Zimm was also named the first ever ESPN Web Gem Champion, after collecting the most web gems (19) and web gem points (61) from ESPN this season.
Ryan’s biggest competition for the Gold Glove seems to be Kevin Kouzmanoff of the Padres, who set a single-season record for NL third basemen with a .990 fielding percentage and made only three errors. The Padres apparently have campaigned pretty hard for him to win; I’m not sure if the Nationals have done the same for Zimm. Overall stats seem to favor Zimm, though, so I’m hopeful that the NL managers and coaches have gotten it right and have voted for Ryan Zimmerman for NL 3B Gold Glove Award!
Good luck, SuperZimm!
The season is over for the Washington Nationals. In many ways, I agree with this Mets fan about the end of the season finally being here.
It’s been a difficult, frustrating, infuriating, and downright painful season, which began with 7 straight losses. For the second year in a row, the Nationals lost over 100 games. They actually won the same number of games in 2009 as in 2008 (59) but lost one more game (103) this year because their final home game of 2008 was rained out and not rescheduled. (Ironically, the Yankees 2009 regular season record was 103-59.) Needless to say, my prediction of a 75-87 record was way off! So many things went wrong for the Nats in 2009…dreadful pitching (mostly by the bullpen but also by some of the starters)…non-existent offense at times…poor defense and too many errors…even a wardrobe malfunction.
But despite the intense suckitude displayed by the Nationals for most of the 2009 season, there were also some good things that happened this year. In no particular order, some of 2009’s highlights include:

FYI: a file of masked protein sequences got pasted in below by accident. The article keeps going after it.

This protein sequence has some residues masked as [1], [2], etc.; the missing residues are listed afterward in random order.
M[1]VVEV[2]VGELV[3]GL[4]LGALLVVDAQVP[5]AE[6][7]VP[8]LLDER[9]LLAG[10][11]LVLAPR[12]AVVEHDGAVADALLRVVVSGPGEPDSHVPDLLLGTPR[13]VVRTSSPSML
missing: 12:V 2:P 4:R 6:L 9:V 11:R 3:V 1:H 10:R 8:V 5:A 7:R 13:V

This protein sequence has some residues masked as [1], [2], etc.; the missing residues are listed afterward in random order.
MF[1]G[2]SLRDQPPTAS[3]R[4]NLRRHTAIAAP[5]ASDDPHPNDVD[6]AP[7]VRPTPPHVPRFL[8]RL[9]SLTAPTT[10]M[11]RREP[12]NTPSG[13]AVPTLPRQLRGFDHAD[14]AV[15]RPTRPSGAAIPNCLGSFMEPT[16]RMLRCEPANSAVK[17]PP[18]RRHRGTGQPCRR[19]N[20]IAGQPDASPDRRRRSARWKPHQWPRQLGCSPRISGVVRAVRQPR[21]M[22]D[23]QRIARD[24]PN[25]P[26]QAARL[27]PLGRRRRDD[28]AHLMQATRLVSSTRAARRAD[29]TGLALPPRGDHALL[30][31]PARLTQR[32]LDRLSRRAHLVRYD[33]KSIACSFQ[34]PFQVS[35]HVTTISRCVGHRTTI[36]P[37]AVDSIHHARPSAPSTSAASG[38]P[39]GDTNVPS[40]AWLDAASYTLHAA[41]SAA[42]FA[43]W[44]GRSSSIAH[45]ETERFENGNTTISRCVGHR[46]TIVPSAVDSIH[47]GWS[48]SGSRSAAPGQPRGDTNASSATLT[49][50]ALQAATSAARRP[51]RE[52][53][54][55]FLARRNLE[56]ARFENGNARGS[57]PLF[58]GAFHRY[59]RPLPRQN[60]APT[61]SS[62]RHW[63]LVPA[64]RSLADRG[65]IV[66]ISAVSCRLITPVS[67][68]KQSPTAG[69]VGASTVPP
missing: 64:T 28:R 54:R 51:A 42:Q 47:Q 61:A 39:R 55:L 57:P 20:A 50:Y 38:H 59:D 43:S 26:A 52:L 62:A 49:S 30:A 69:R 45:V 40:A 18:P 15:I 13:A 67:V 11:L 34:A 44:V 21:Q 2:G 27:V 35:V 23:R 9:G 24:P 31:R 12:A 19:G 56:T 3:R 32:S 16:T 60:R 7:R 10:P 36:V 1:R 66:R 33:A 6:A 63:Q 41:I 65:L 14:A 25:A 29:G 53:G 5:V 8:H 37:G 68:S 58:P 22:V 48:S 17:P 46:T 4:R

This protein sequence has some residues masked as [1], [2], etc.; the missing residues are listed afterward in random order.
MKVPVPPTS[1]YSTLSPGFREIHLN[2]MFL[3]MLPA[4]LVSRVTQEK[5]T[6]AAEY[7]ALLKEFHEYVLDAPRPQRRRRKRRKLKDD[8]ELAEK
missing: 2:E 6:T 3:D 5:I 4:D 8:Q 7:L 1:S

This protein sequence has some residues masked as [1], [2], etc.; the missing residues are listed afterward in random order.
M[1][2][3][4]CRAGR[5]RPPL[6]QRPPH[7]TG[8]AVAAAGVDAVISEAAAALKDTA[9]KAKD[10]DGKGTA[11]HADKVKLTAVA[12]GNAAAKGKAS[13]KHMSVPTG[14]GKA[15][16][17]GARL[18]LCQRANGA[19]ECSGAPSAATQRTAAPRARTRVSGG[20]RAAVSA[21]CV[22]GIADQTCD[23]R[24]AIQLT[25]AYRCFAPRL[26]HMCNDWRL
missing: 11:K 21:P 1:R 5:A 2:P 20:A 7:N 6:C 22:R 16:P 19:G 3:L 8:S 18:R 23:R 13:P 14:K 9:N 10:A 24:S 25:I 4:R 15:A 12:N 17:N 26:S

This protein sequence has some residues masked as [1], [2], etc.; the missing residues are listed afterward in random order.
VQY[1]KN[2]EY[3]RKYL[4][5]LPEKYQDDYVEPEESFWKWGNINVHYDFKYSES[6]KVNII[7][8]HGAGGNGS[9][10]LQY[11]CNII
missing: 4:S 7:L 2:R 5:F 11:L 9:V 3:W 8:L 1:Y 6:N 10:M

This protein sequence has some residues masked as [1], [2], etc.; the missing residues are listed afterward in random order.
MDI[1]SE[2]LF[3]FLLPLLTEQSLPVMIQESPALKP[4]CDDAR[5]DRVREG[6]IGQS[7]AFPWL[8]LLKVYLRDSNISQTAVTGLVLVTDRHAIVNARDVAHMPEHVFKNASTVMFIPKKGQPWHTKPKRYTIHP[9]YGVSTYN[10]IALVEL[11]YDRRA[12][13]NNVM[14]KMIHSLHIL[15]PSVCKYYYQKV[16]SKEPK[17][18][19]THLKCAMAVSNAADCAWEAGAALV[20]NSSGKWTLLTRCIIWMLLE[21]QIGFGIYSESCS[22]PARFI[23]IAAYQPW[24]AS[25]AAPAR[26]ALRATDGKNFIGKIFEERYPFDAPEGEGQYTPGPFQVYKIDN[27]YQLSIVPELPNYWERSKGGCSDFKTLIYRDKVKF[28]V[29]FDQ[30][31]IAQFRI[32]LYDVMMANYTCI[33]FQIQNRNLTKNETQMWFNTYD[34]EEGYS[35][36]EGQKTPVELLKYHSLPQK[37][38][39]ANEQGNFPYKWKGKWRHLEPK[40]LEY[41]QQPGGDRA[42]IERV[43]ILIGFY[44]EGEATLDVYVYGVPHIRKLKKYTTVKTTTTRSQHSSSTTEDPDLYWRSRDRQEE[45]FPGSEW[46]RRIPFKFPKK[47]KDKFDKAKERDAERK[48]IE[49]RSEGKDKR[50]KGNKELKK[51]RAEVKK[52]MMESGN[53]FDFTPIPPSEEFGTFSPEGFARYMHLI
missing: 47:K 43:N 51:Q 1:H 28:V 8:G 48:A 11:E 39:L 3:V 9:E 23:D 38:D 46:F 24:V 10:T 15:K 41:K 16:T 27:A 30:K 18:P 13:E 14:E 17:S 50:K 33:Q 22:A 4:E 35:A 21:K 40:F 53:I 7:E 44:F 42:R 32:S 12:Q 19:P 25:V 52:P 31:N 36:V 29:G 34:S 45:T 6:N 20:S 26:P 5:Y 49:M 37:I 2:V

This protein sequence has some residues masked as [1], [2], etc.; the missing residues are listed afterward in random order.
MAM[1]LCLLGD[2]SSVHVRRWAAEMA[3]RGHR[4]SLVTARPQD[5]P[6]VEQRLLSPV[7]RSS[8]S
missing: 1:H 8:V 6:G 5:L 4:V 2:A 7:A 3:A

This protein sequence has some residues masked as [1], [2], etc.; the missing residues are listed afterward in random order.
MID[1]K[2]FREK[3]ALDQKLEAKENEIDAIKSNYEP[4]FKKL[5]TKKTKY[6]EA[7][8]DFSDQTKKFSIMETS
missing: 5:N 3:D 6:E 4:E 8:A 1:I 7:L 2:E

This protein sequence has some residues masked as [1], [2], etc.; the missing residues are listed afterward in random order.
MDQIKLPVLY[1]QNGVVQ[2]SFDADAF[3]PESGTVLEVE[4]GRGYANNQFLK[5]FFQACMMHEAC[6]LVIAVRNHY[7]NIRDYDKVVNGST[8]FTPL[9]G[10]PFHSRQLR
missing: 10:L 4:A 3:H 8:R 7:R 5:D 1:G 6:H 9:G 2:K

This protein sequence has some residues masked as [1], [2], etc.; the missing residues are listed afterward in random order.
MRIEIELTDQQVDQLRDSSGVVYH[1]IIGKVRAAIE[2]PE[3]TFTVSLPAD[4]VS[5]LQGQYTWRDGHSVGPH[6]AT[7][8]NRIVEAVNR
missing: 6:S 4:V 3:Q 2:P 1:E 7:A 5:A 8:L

- Bidding adieu to Jim Bowden and Manny Acta. Bowden was a moron; Acta was not. Acta seemed like a very nice guy, but, quite frankly, he sucked as a manager. Granted, he didn’t have a lot to work with, but that doesn’t change the fact that he was horrednous.
- A 33-42 (.440) record under interim manager Jim Riggleman
- Josh Willingham’s 2 grand slams in the 7/27 game vs. Milwaukee.
- Adam Dunn hitting his 300th career home run (I was at that game).
- Drafting, and then signing, Stephen Strasburg…and not breaking the bank in the process.
- Adam Dunn’s surprising improvement at 1B. He’s definitely not gold-glove caliber (and probably never will be), but his defense has improved. And, if nothing else, he’s a big target at first. His defense at first base is certainly better than it was in left field.
- The acquistion of Nyjer Morgan and Sean Burnett. Morgan (a/k/a Tony Plush) in particular provided a tremendous spark, and his presence in the lineup as well as in center field was greatly missed after he went on the DL.